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LAUSD teacher fired in harassment case after two years

Thomas Shelden got his $73,500 annual salary but had no duties while the district investigated.

April 24, 2010|By Jason Song, Los Angeles Times

Thomas Shelden, a Los Angeles city schoolteacher who spent nearly two years outside the classroom with full pay and benefits while district officials investigated accusations against him, has been dismissed by the school board.

Shelden was a fourth-grade teacher at Charles White Elementary in Westlake when Los Angeles Unified School District officials removed him from the campus in May 2008. At that time, the district had about 160 employees assigned to administrative offices while claims against them were under review.

Under a long-standing practice, those employees are not given any assignments and receive their full wages and benefits.

Shelden, whose annual salary was $73,500, had been accused of sexually harassing another instructor, who later took out a restraining order against him. A district inquiry did not substantiate that claim, but Shelden was assigned to an office for allegedly contacting the woman repeatedly against district orders.

In a brief e-mail Friday about his termination, Shelden said he is "trying to talk them out of doing such a foolish thing."

He has said that district officials targeted him and that charges against him were false.

In February 2009, he was required to work from his home, from which he had to check in with his supervisor twice a day.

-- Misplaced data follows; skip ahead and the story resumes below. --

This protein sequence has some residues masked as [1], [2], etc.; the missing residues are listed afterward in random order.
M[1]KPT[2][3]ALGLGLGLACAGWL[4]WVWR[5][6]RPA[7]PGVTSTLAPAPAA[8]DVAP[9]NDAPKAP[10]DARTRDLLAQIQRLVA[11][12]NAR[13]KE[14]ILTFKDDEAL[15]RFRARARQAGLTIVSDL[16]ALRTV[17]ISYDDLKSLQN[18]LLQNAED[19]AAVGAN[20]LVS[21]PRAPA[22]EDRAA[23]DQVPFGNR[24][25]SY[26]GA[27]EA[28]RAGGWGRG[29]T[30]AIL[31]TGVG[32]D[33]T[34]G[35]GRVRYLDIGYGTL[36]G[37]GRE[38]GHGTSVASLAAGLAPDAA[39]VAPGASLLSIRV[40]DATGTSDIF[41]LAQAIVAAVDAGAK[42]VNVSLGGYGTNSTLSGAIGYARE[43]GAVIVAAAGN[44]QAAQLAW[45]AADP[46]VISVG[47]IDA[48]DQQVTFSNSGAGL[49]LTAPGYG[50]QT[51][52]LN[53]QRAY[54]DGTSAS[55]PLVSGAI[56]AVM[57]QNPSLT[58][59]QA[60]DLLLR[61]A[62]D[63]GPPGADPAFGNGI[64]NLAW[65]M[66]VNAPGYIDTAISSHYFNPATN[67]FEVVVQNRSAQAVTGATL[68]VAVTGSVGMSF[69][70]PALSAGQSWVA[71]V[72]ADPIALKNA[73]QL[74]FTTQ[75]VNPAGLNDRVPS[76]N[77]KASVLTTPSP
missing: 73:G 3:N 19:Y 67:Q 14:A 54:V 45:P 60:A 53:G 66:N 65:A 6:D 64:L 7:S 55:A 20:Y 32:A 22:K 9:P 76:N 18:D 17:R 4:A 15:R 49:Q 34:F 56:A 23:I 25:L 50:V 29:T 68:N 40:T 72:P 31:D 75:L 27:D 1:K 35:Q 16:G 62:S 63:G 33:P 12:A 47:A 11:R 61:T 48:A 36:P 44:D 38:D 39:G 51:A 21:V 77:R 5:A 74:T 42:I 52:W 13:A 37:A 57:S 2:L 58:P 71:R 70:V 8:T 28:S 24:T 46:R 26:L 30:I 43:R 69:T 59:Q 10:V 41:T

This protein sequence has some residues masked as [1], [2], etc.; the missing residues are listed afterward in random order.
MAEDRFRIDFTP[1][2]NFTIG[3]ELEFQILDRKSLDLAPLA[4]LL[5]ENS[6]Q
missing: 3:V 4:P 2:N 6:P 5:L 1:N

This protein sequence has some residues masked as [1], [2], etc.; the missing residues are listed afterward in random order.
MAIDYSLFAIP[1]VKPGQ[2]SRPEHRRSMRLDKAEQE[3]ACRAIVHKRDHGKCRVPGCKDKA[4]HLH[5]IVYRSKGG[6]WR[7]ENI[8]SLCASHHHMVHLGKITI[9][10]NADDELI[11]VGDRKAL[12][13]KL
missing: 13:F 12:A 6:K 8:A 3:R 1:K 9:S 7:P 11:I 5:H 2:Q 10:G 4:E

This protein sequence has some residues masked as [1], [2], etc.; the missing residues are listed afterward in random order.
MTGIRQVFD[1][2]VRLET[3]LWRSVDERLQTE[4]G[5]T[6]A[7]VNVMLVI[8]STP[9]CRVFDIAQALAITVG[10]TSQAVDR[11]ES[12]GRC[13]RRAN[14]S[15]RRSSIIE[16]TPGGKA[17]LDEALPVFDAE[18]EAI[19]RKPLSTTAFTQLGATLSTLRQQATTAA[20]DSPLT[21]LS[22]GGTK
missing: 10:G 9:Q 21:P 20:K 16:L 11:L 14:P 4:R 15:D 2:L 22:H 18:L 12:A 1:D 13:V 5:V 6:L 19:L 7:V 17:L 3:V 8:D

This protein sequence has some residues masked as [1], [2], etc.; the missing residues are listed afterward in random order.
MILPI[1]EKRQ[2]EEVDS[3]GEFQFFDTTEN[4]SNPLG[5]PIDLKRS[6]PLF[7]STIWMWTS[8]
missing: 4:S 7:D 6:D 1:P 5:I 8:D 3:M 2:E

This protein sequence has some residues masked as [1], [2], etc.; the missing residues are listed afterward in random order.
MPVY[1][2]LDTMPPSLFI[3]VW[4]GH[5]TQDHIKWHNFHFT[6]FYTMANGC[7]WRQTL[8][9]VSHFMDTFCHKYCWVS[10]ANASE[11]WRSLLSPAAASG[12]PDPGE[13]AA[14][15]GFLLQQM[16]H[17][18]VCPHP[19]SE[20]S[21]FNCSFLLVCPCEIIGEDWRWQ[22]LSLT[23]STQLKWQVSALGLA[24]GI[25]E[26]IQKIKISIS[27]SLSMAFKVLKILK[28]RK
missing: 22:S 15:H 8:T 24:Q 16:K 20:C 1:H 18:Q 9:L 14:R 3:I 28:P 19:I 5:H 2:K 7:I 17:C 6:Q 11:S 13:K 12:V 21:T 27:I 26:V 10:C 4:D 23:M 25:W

His activities were highlighted in a Times article last May. Shelden spent the day napping, watching television, taking walks and lifting weights.

The school board voted to dismiss him at a closed-door meeting April 6. He had 30 days to appeal the decision, which would then be heard by a state board that has final say over educator dismissals.

A Times article found that the state board, known as the Commission on Professional Competence, overturned nearly a third of dismissals statewide over the last 15 years.

District officials declined to comment on Shelden's firing or to say why the investigation took so long to complete.

Shelden sent numerous faxes, e-mails and letters to a Times reporter that contained part of the district's complaints against him and one of his performance evaluations.

According to the documents, Shelden:

-- Received a satisfactory evaluation in 2004 while teaching at Union Avenue Elementary in Westlake.

-- Was admonished in December 2005 while teaching at White Elementary for allegedly yelling "shut up" to students and ridiculing a student in front of classmates and ordering the student to write "I will not lie to Mr. Shelden" 150 times on the blackboard.

-- Made abusive or threatening comments to students, failed to properly supervise his class and made statements with "overtones of racism and/or discrimination."

-- Yelled at co-workers while assigned to the administrative office, causing one to complain that the office was "not a safe work environment."

The time he spent away from the classroom will count toward his pension and retirement benefits, according to district officials.

jason.song@latimes.com

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